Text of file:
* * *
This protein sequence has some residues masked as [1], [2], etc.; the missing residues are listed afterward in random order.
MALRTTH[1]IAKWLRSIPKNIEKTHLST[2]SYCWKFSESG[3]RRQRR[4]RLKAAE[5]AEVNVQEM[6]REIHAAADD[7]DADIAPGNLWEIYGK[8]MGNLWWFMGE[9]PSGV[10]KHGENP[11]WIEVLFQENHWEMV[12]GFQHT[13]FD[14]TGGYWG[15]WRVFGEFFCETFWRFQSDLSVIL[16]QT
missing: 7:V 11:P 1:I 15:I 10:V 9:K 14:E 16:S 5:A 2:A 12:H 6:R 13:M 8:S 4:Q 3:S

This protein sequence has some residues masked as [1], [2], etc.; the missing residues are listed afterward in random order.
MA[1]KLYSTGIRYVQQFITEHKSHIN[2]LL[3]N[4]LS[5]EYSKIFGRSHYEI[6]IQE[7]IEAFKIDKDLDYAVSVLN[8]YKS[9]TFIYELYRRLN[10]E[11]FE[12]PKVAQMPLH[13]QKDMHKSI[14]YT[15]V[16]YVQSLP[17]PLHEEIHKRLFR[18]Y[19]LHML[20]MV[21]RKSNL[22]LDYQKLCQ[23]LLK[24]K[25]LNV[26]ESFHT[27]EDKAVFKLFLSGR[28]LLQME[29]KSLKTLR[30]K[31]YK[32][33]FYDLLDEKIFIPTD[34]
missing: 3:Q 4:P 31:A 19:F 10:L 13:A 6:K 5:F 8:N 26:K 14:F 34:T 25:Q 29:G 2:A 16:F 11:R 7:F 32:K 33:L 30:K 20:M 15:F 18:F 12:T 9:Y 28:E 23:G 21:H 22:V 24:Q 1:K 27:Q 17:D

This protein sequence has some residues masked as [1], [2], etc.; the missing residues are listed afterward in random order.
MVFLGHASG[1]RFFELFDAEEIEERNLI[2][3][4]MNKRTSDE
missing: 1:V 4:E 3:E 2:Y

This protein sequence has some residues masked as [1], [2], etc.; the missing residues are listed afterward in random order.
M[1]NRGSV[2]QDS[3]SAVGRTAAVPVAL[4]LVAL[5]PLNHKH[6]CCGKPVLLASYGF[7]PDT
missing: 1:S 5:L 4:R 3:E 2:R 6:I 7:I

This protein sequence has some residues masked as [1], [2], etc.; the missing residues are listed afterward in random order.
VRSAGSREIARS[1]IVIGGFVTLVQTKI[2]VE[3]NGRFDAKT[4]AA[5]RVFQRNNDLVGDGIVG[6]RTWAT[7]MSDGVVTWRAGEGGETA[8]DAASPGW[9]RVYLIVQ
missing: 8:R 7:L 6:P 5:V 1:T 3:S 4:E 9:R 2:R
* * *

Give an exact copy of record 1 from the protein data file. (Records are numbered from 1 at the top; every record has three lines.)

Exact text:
This protein sequence has some residues masked as [1], [2], etc.; the missing residues are listed afterward in random order.
MALRTTH[1]IAKWLRSIPKNIEKTHLST[2]SYCWKFSESG[3]RRQRR[4]RLKAAE[5]AEVNVQEM[6]REIHAAADD[7]DADIAPGNLWEIYGK[8]MGNLWWFMGE[9]PSGV[10]KHGENP[11]WIEVLFQENHWEMV[12]GFQHT[13]FD[14]TGGYWG[15]WRVFGEFFCETFWRFQSDLSVIL[16]QT
missing: 7:V 11:P 1:I 15:I 10:V 9:K 14:E 16:S 5:A 2:A 12:H 6:R 13:M 8:S 4:Q 3:S